As someone with no background — but a definite interest in — social justice and institutional racism, I’ve hesitated to say anything about recent protests and the painful, unjust deaths that initiated them. But I am compelled to state that it’s wrong to kneel on a man’s neck for 8 minutes and 46 seconds until he is dead. It’s wrong to chase and hunt down a black man jogging in his own neighborhood. And it’s wrong to use a battering ram to enter a woman’s apartment, and then shoot her when her boyfriend shoots his gun in rightful self-defense. The list is virtually endless, and I fear I’m trivializing it by only mentioning these three recent incidents.
But these incidents and the subsequent protests have shone a light on the lack of diversity within WriterGirl, the company I lead. Our employees are largely a group of white women with similar experiences and exposure. And while we work with 100+ contractors across the country, we do very little recruiting; people tend to find us. Once they do, we vet them, see if they fit with our values of being “empowered, curious, kind and fun,” and determine if they have the skills we require. If they do, we train them and then begin to work with them. People generally don’t identify their race when they apply, and unless we have a Skype or Zoom call, we frequently don’t know the race of our applicants.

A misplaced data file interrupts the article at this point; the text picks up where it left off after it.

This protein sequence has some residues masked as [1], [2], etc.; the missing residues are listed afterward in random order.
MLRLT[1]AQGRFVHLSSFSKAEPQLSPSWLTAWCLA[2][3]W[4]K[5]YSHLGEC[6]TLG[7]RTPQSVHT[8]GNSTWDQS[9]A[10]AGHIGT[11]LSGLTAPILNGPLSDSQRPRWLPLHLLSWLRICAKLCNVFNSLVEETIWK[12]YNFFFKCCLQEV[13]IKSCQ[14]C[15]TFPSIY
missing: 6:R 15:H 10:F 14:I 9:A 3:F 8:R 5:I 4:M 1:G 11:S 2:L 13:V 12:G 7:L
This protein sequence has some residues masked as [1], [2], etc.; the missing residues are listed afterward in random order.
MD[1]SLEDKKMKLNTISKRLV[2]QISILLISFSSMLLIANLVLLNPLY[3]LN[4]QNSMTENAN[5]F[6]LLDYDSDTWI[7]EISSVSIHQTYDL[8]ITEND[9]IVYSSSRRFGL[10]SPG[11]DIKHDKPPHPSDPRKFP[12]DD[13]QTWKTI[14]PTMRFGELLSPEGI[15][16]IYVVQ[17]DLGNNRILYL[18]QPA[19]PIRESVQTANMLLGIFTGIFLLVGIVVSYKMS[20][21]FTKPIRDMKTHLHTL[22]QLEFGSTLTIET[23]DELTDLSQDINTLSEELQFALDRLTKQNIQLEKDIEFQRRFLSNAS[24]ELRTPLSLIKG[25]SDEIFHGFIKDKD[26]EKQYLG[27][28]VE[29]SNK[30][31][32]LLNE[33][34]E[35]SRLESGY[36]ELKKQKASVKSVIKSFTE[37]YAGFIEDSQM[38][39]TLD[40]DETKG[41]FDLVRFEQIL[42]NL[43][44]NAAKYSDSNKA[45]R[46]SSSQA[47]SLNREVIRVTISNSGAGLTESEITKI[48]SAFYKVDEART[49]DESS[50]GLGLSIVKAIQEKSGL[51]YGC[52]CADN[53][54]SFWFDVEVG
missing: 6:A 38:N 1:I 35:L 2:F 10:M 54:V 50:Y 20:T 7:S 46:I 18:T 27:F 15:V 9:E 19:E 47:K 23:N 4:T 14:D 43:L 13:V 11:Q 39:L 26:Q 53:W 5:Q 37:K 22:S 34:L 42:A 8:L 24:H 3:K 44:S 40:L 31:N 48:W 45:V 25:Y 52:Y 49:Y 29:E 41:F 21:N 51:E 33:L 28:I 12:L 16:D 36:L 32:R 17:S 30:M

As mentioned above, one of our values at WriterGirl is curiosity. And this situation made us curious. Why don’t more people of color apply to work with us?
Well, when you look at our website, you see a bunch of white women, which may be off-putting for people of color. As a white woman, I recognize the privilege I have of not having to think about my race. It’s easy for me to be unaware of the effect race has on a person. A Black person visiting our website may not find it appealing to work with mostly white people — or they may feel they wouldn’t be welcomed.
But those are just stories I’m telling myself because I don’t know. And that made me curious as well.
We’ve decided to take a more active role in recruiting for diversity within WriterGirl for a few reasons. First, it’s the right thing to do. We grow and are better when we are exposed to people and backgrounds different from our own. Second, our clients serve diverse patient populations, and we owe it to them to be able to communicate with those audiences effectively. We also want to communicate genuinely, and with the benefit of shared experience, we make the content we write more relatable. And third, because we’re curious as to what skills, experiences and ideas we may be missing out on by not being diverse.
The poet Audre Lorde said, “It is not our differences that divide us. It is our inability to recognize, accept, and celebrate those differences.” I have long said that we humans have more in common than not, and the best way to truly understand that is to expose yourself to people who are different from you. Going forward, we at WriterGirl are going to intentionally seek out writers, project managers, editors and strategists who not only have the experience and skills we require, but more importantly, bring something new and different to the table through diverse backgrounds and experience. And I have no doubt we will be all the better for it.